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issue: April 2006 APPLIANCE Magazine

China Report
Overseas Strategies of Chinese Companies


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by Viloet Han, China Correspondent, APPLIANCE magazine

Chinese companies are using multi-brand sales approaches and other strategies for overseas expansion.

In 2005, TCL-Thomson Electronics Corporation (TTE) began formally operating under the reorganized color TV business unit of TCL Multimedia Technology Holdings Limited of China and France’s Thomson S.A.

TTE reports that in the third quarter of 2005 overseas exports of color TVs accounted for 50 percent of its sales volume and overseas sales performance was strong. TTE products are sold under regionally well-known brand names, such as Thomson in Europe and RCA in North America. In China and other new Asian markets, products are sold mainly under the TCL brand.

This kind of multi-brand sales approach can be successful for overseas expansion by Chinese companies. TCL’s overseas strategy is called the “Purchasing Strategy” by Dr. Xu Haoxun, a global board of directors’ partner of business consultanting firm McKinsey & Company. Using the Purchasing Strategy, a Chinese company buys an influential overseas enterprise as a way of opening overseas business. Xu Haoxun points to three other strategies often employed by Chinese companies in the quest for overseas expansion.

One way a Chinese manufacturer might expand overseas is by providing private-label OEM manufacturing for global brands. China’s Galanz, for example, provides OEM microwave products for many brands worldwide.

A second technique for overseas success is by filling a special niche. The strategy is especially applicable to parts suppliers, and several chip makers have found success supplying specialized products.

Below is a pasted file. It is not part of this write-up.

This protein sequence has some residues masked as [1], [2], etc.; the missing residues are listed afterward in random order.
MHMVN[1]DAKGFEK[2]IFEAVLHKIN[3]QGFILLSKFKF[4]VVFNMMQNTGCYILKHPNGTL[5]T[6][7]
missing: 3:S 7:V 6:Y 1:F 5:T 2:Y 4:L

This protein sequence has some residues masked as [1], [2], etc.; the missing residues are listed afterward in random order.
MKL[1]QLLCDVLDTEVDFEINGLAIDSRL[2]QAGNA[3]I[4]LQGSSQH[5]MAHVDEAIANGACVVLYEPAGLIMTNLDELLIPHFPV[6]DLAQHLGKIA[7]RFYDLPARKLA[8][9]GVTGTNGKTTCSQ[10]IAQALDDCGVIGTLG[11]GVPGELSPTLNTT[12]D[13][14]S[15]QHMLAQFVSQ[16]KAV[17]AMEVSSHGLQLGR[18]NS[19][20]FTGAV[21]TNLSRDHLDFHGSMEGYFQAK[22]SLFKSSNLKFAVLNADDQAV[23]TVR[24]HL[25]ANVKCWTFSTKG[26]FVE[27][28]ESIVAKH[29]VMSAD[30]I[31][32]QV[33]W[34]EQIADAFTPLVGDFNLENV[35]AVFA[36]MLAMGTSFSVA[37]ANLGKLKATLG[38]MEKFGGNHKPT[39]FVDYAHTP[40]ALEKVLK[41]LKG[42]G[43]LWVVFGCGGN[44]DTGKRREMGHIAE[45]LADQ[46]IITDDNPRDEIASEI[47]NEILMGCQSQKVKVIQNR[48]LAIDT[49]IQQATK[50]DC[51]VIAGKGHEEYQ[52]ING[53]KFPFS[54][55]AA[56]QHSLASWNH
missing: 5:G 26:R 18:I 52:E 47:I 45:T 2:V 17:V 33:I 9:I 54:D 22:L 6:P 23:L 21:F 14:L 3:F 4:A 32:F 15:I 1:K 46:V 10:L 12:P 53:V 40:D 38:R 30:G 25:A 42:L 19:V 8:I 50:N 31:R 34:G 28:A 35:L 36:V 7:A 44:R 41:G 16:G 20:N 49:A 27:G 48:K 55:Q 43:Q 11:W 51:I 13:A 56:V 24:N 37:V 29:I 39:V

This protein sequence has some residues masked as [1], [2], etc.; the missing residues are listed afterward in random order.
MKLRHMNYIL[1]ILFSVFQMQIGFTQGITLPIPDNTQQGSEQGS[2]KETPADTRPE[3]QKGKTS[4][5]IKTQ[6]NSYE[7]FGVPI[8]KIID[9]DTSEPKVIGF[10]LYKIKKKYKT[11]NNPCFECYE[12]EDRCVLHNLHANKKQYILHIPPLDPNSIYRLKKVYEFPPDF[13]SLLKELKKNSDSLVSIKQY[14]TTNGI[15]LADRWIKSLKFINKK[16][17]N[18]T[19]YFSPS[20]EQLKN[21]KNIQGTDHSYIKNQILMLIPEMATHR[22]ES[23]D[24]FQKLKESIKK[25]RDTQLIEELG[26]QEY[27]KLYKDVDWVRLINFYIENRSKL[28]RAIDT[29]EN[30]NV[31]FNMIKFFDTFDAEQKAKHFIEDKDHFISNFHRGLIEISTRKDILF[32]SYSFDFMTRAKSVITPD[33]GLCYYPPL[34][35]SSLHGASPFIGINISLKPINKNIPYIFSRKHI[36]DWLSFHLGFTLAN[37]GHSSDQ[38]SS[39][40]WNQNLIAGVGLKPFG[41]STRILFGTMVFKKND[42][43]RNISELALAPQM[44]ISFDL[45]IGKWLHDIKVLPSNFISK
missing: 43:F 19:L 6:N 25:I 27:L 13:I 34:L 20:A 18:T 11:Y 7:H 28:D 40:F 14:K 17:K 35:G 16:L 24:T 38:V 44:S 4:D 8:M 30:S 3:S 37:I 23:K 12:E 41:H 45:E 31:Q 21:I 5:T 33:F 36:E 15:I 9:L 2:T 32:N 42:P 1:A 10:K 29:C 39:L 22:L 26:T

A third strategy used by a few Chinese manufacturers, notably Haier, is to expand globally by establishing manufacturing capabilities outside of China. Xu Haoxun points out that such an approach requires substantial capital investment, so it’s not an option for many other Chinese companies. Today, Haier Group has opened 14 factories around the world, and the appliance company puts much of its focus on training in-country talent.

“For example, in the U.S. Haier plant, there are no Chinese employees,” said Zhou Yunjie, vice president of Haier Group.

According to Xu Haoxun, Chinese appliances costs are an advantage in global markets, while the brands can prove to be a disadvantage.

Xu Haoxun explains that Japan and South Korea went through similar challenges in terms of their globalization “going out” strategies. Japanese and South Korean appliance and electronics producers often started out in overseas markets by private label manufacturing for other companies. The difference is that Japan and Korea were “going out” in the 1960s, when global competition was less of a factor. They could command better prices than China can today, so they could better support efforts to grow and establish their brands worldwide.

Korea’s Samsung supplied private-label appliances and electronics before it established and grew its own brand. Samsung follows four steps to break into overseas markets. First, it enters a market with low-cost products or by forging a relationship with a large, established OEM. Second, it invests in market and customer analysis and in establishing a large-scale sales organization. Third, it develops sophisticated products for targeted customers, often accomplished through technology-sharing joint ventures. The final step for Samsung is to establish its own brand.

TCL executives have said that, after more than a year’s internationalized integration and operation, it learned some valuable lessons. Sharing knowledge and communication between the two management teams is very important. Realizing cultural integration is vital to success in global business.

 

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